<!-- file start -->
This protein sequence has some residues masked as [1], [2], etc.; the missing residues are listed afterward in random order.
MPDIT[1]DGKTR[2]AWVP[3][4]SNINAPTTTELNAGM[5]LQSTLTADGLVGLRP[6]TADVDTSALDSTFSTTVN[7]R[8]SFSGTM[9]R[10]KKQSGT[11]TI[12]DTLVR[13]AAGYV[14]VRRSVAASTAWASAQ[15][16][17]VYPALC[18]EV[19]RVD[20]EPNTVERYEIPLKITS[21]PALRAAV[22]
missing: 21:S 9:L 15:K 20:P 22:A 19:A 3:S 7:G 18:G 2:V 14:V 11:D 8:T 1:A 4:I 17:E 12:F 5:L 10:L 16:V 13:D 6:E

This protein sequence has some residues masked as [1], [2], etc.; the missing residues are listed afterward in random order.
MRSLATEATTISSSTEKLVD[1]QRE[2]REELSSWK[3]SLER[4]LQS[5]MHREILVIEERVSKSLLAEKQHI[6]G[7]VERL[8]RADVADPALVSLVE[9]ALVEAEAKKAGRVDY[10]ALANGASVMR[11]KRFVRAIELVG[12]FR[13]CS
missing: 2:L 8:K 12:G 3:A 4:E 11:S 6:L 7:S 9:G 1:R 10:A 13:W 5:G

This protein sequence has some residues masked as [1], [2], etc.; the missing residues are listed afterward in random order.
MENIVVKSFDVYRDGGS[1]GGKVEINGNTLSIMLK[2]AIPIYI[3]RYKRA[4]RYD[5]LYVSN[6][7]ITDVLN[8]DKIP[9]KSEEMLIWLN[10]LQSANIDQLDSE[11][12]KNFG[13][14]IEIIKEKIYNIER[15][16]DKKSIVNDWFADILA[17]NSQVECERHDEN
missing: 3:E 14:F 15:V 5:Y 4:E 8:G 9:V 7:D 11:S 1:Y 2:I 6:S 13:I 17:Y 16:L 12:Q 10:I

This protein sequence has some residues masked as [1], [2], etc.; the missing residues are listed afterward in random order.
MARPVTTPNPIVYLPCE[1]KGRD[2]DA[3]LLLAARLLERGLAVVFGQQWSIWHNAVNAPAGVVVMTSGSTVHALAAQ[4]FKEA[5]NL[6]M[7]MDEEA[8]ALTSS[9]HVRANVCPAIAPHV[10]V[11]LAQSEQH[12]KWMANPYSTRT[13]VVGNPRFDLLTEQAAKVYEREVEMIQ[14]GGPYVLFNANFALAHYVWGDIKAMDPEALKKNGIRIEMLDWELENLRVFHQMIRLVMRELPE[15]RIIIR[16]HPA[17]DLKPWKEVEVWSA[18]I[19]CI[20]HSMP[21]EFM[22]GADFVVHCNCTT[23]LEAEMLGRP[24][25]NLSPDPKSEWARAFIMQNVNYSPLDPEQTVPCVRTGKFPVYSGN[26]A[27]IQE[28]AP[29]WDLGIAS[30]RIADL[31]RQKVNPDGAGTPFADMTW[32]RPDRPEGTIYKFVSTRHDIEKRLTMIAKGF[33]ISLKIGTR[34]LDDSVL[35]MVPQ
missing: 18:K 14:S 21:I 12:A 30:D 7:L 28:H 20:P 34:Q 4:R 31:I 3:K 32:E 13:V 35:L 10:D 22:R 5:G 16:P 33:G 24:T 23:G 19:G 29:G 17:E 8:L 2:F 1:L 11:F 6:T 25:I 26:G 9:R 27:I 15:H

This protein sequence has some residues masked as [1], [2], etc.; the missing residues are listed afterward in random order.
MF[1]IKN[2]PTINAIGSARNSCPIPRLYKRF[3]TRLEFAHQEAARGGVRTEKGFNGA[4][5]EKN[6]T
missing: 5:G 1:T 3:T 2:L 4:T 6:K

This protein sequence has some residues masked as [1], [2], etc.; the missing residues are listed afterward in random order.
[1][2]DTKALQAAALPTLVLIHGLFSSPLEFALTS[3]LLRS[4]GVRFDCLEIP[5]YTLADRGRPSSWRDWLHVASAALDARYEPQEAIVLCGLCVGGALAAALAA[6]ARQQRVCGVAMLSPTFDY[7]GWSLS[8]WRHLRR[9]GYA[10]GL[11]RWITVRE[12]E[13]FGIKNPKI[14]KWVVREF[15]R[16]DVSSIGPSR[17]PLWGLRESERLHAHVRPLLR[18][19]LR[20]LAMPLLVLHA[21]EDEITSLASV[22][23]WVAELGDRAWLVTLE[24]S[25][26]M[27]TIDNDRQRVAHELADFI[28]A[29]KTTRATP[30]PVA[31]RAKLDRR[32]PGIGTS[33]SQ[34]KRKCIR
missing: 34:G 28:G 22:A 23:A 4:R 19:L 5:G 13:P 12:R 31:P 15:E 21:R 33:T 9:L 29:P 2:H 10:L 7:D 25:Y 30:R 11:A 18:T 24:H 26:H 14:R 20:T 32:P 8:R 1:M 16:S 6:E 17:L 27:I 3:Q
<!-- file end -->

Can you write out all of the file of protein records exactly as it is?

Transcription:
This protein sequence has some residues masked as [1], [2], etc.; the missing residues are listed afterward in random order.
MPDIT[1]DGKTR[2]AWVP[3][4]SNINAPTTTELNAGM[5]LQSTLTADGLVGLRP[6]TADVDTSALDSTFSTTVN[7]R[8]SFSGTM[9]R[10]KKQSGT[11]TI[12]DTLVR[13]AAGYV[14]VRRSVAASTAWASAQ[15][16][17]VYPALC[18]EV[19]RVD[20]EPNTVERYEIPLKITS[21]PALRAAV[22]
missing: 21:S 9:L 15:K 20:P 22:A 19:A 3:S 7:G 18:G 2:V 14:V 11:D 8:T 1:A 4:I 17:E 12:F 5:L 10:L 16:V 13:D 6:E

This protein sequence has some residues masked as [1], [2], etc.; the missing residues are listed afterward in random order.
MRSLATEATTISSSTEKLVD[1]QRE[2]REELSSWK[3]SLER[4]LQS[5]MHREILVIEERVSKSLLAEKQHI[6]G[7]VERL[8]RADVADPALVSLVE[9]ALVEAEAKKAGRVDY[10]ALANGASVMR[11]KRFVRAIELVG[12]FR[13]CS
missing: 2:L 8:K 12:G 3:A 4:E 11:S 6:L 7:S 9:G 1:R 10:A 13:W 5:G

This protein sequence has some residues masked as [1], [2], etc.; the missing residues are listed afterward in random order.
MENIVVKSFDVYRDGGS[1]GGKVEINGNTLSIMLK[2]AIPIYI[3]RYKRA[4]RYD[5]LYVSN[6][7]ITDVLN[8]DKIP[9]KSEEMLIWLN[10]LQSANIDQLDSE[11][12]KNFG[13][14]IEIIKEKIYNIER[15][16]DKKSIVNDWFADILA[17]NSQVECERHDEN
missing: 3:E 14:F 15:V 5:Y 4:E 8:G 9:V 7:D 11:S 1:Y 2:I 6:S 13:I 17:Y 16:L 12:Q 10:I

This protein sequence has some residues masked as [1], [2], etc.; the missing residues are listed afterward in random order.
MARPVTTPNPIVYLPCE[1]KGRD[2]DA[3]LLLAARLLERGLAVVFGQQWSIWHNAVNAPAGVVVMTSGSTVHALAAQ[4]FKEA[5]NL[6]M[7]MDEEA[8]ALTSS[9]HVRANVCPAIAPHV[10]V[11]LAQSEQH[12]KWMANPYSTRT[13]VVGNPRFDLLTEQAAKVYEREVEMIQ[14]GGPYVLFNANFALAHYVWGDIKAMDPEALKKNGIRIEMLDWELENLRVFHQMIRLVMRELPE[15]RIIIR[16]HPA[17]DLKPWKEVEVWSA[18]I[19]CI[20]HSMP[21]EFM[22]GADFVVHCNCTT[23]LEAEMLGRP[24][25]NLSPDPKSEWARAFIMQNVNYSPLDPEQTVPCVRTGKFPVYSGN[26]A[27]IQE[28]AP[29]WDLGIAS[30]RIADL[31]RQKVNPDGAGTPFADMTW[32]RPDRPEGTIYKFVSTRHDIEKRLTMIAKGF[33]ISLKIGTR[34]LDDSVL[35]MVPQ
missing: 18:K 14:S 21:I 12:A 30:D 7:L 28:H 20:P 34:Q 4:R 31:I 3:K 32:E 13:V 35:L 10:D 22:R 5:G 16:P 33:G 24:T 23:G 19:G 29:G 17:E 8:L 2:F 1:L 11:F 6:T 25:I 26:G 9:R 27:I 15:H

This protein sequence has some residues masked as [1], [2], etc.; the missing residues are listed afterward in random order.
MF[1]IKN[2]PTINAIGSARNSCPIPRLYKRF[3]TRLEFAHQEAARGGVRTEKGFNGA[4][5]EKN[6]T
missing: 5:G 1:T 3:T 2:L 4:T 6:K

This protein sequence has some residues masked as [1], [2], etc.; the missing residues are listed afterward in random order.
[1][2]DTKALQAAALPTLVLIHGLFSSPLEFALTS[3]LLRS[4]GVRFDCLEIP[5]YTLADRGRPSSWRDWLHVASAALDARYEPQEAIVLCGLCVGGALAAALAA[6]ARQQRVCGVAMLSPTFDY[7]GWSLS[8]WRHLRR[9]GYA[10]GL[11]RWITVRE[12]E[13]FGIKNPKI[14]KWVVREF[15]R[16]DVSSIGPSR[17]PLWGLRESERLHAHVRPLLR[18][19]LR[20]LAMPLLVLHA[21]EDEITSLASV[22][23]WVAELGDRAWLVTLE[24]S[25][26]M[27]TIDNDRQRVAHELADFI[28]A[29]KTTRATP[30]PVA[31]RAKLDRR[32]PGIGTS[33]SQ[34]KRKCIR
missing: 34:G 28:G 22:A 23:A 4:R 19:L 5:G 13:P 12:R 31:P 15:E 21:R 33:T 9:L 29:P 2:H 10:L 7:D 25:Y 30:R 11:A 18:T 24:H 26:H 14:R 20:T 32:P 8:R 1:M 16:S 6:E 17:L 27:I 3:Q